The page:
NPR national political correspondent Mara Liasson joins All Things Considered host Melissa Block to talk about Tuesday's Iowa caucuses.

Remembering Designer Eva Zeisel

Jan 2, 2012

All Things Considered host Melissa Block remembers Eva Zeisel, one of the premier ceramic designers of the last century. She died last week at her New City, N.Y., home at the age of 105.

Alan Cheuse has this review of KBL, John Weisman's novelization of the operation that led to Osama bin Laden's death.

The tiny Persian Gulf state of Qatar has deep pockets and a big microphone in the form of its news network, Al Jazeera. In recent months, those assets have been used to propel the Arab Spring forward. Qatar has supported rebel movements in Libya and Syria, and is promoting a "Marshall Fund" for Oman, Morocco and Jordan. The country's emir has close, personal relationships with the emerging Islamist leaders from Casablanca to Cairo — and meanwhile provides a home to the largest U.S. military base outside the United States.

Imprisoned In A Mysterious Mistaken Identity

Jan 2, 2012

Alex Gilvarry is the author of From the Memoirs of a Non-Enemy Combatant.

I was a college student in New York City when security checks became the norm. Being half-Filipino with a Scottish last name, I wasn't easy to profile. And since I was always carrying a big backpack of textbooks in and out of the subways on my way to class, I came to expect that I would be stopped once or twice each week.

There's a handful of people — roughly 10 percent of the global population — that has something in common.

Many mysteries and misconceptions surround this group. Its members have been called artistically gifted and self-reliant, but also untrustworthy and insincere. Most recently, several of them have been called the president of the United States.

The new Broadway production of the musical On a Clear Day You Can See Forever has been billed as a "reincarnation" rather than a revival. The premise is the same as before: A psychiatrist, Mark Bruckner, falls in love with the "past life" of one of his hypnotized patients. But this version replaces Daisy, the charming young patient first played in the 1960s by Barbara Harris, with Davey — a gay man harboring a female alter ego deep in his subconscious.

2011: A Big Year For Space Exploration

Dec 31, 2011

Some might be inclined to think 2011 was a pretty bad year for space, what with the U.S. space program shutting down. While the Atlantis marked the last mission in NASA's decades-long space shuttle program, the agency still managed to have other significant launches this year. Crafts visited Mercury, a massive asteroid known as Vesta, and the moon. Another left for Jupiter, and the Voyager 1 spacecraft sailed out of our solar system. Guest host Rebecca Sheir talks to Neil deGrasse Tyson, head of the Hayden Planetarium, about whether all that made 2011 a good year for space exploration.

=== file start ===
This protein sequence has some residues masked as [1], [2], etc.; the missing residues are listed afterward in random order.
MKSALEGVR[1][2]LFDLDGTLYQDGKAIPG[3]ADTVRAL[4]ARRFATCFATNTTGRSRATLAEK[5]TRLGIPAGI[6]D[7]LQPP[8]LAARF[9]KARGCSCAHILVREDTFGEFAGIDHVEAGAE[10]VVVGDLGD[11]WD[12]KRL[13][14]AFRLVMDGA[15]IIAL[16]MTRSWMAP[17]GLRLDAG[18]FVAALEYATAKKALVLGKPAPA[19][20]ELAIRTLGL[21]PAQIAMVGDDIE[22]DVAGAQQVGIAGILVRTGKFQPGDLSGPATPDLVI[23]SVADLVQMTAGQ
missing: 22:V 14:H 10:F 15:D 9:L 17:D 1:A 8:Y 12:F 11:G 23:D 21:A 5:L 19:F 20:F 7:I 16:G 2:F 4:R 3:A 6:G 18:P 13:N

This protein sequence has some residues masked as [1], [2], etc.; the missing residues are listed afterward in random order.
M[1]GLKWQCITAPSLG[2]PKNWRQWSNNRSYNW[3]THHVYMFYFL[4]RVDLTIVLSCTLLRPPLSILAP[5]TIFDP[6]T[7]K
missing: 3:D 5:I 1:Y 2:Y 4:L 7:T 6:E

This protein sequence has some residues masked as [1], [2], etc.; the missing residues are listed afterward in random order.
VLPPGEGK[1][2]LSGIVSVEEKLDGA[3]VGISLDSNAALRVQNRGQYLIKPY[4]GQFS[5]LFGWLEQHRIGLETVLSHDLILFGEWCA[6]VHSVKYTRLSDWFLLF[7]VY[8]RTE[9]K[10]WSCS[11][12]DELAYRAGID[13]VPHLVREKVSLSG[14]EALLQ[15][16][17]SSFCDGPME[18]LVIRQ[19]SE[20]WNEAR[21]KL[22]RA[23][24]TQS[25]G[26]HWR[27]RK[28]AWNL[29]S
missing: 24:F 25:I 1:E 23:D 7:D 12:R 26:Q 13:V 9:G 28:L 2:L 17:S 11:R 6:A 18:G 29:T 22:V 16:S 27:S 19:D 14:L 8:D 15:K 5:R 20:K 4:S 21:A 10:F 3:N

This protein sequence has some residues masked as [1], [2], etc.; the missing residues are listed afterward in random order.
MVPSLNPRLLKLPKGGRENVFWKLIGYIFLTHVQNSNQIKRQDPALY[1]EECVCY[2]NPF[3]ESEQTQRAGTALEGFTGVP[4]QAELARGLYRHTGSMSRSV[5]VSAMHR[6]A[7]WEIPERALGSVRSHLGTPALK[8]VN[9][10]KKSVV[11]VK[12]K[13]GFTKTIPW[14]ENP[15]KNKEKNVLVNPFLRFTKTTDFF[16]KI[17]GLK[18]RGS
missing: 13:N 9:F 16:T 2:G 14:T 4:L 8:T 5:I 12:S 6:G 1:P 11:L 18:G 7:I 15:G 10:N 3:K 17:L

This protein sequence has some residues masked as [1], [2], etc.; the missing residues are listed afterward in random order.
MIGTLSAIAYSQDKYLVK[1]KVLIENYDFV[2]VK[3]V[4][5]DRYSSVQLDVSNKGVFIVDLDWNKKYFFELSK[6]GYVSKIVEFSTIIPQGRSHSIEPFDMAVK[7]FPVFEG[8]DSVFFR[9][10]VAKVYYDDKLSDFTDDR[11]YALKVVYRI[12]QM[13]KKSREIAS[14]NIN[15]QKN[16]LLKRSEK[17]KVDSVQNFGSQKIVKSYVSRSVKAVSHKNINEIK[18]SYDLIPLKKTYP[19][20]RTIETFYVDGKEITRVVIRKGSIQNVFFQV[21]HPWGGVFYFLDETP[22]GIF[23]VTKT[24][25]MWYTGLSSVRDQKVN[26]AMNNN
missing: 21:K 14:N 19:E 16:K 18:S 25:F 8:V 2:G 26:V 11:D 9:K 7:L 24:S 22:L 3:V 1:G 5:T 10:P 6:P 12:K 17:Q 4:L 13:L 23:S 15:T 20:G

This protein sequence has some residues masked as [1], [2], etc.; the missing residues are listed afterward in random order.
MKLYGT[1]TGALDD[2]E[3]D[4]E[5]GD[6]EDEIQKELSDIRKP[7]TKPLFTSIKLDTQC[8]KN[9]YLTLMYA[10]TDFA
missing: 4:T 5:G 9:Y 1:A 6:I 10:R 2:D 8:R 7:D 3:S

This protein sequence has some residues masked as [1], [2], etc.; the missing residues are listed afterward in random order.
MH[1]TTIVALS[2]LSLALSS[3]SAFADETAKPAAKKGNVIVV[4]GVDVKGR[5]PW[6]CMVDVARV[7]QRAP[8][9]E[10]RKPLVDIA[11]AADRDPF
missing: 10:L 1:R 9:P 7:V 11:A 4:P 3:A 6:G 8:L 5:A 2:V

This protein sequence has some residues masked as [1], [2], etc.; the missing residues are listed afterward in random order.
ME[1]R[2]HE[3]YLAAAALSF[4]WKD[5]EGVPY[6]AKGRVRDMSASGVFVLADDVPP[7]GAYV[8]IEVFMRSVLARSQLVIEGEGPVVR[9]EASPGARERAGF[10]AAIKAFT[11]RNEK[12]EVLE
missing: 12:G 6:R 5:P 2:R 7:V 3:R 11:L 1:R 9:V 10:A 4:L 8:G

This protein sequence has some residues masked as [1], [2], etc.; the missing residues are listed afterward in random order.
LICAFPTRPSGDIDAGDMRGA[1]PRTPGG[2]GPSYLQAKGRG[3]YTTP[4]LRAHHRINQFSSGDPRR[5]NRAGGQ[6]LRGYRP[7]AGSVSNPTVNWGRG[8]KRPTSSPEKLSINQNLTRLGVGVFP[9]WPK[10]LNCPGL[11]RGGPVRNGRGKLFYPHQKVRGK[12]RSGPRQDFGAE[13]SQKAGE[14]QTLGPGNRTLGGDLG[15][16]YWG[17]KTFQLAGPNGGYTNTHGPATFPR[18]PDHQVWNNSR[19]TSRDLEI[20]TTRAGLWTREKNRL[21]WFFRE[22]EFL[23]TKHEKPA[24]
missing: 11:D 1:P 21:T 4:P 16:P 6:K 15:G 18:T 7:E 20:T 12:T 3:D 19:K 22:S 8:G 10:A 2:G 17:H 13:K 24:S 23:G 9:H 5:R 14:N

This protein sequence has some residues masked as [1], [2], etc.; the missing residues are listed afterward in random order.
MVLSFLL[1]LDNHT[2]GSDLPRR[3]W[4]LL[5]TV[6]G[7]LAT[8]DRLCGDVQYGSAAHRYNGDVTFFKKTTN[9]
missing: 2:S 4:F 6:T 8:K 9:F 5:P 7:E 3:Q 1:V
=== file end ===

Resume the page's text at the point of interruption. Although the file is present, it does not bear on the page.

When scientists want to test new therapies for cancer or heart disease, they frequently turn to mice for help. For most mice, this isn't the best thing that could happen to them. Being a research subject has definite disadvantages, at least for mice.

But most people prefer a new therapy be tested in a rodent rather than making a human patient the guinea pig — if you'll forgive the twisted metaphor.

Robert Siegel speaks with Gary Johnson, former governor of New Mexico. He tells Robert why he decided to end his GOP presidential bid and instead seek the Libertarian nomination for president.

What's That Sound? The Rhythm That Ruled 2011

Dec 30, 2011

Wizards, transformers and vampires did their best, but they couldn't transform 2011 into a magical year for Hollywood: Despite all the 3-D and IMAX screenings and the premium prices that come with them, industry box office sagged by half a billion dollars compared with last year. But quality? That's another story.

We continue our Winter Song series with a lament for a 19th century British Arctic explorer. It's the choice of Andrew Revkin, who writes the Dot Earth blog for the New York Times.

South Carolina has an unemployment rate of 9.9 percent, above the current national figure.

But that's not the message you'll get if you call Republican Gov. Nikki Haley's office, where you'll be greeted with a cheery message: "It's a great day in South Carolina..."

And that's the same message you'll receive when calling call any other state agency. Or attend any recent event with the governor, like one last month in Columbia where TD Bank announced its plans to create a regional hub.

Singer-songwriter Guy Clark is a key figure in alternative country music. In the 1970s, his Nashville home was an axis of creativity, a hangout where musicians assembled to trade songs and stories, and where Clark mentored young songwriters at the time, like Steve Earle and Rodney Crowell.